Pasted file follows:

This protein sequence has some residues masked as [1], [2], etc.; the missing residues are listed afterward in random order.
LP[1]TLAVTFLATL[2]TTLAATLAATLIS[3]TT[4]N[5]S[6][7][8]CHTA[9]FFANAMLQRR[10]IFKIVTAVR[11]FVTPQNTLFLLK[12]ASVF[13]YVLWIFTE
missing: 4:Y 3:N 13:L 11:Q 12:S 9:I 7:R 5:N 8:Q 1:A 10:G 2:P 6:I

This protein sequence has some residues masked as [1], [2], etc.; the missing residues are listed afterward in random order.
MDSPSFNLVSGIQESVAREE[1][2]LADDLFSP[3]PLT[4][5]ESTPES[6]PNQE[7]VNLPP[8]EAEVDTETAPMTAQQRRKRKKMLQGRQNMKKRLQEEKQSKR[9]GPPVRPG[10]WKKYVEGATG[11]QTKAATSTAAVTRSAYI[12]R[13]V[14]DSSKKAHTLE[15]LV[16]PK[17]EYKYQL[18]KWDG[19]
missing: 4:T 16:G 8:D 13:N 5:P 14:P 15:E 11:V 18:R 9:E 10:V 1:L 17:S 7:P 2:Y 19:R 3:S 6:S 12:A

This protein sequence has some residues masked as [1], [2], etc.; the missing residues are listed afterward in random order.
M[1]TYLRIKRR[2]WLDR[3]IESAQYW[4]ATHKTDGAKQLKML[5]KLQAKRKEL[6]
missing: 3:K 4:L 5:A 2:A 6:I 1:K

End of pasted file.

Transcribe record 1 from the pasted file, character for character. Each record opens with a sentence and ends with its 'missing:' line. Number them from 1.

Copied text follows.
This protein sequence has some residues masked as [1], [2], etc.; the missing residues are listed afterward in random order.
LP[1]TLAVTFLATL[2]TTLAATLAATLIS[3]TT[4]N[5]S[6][7][8]CHTA[9]FFANAMLQRR[10]IFKIVTAVR[11]FVTPQNTLFLLK[12]ASVF[13]YVLWIFTE
missing: 4:Y 3:N 13:L 11:Q 12:S 9:I 7:R 5:N 8:Q 1:A 10:G 2:P 6:I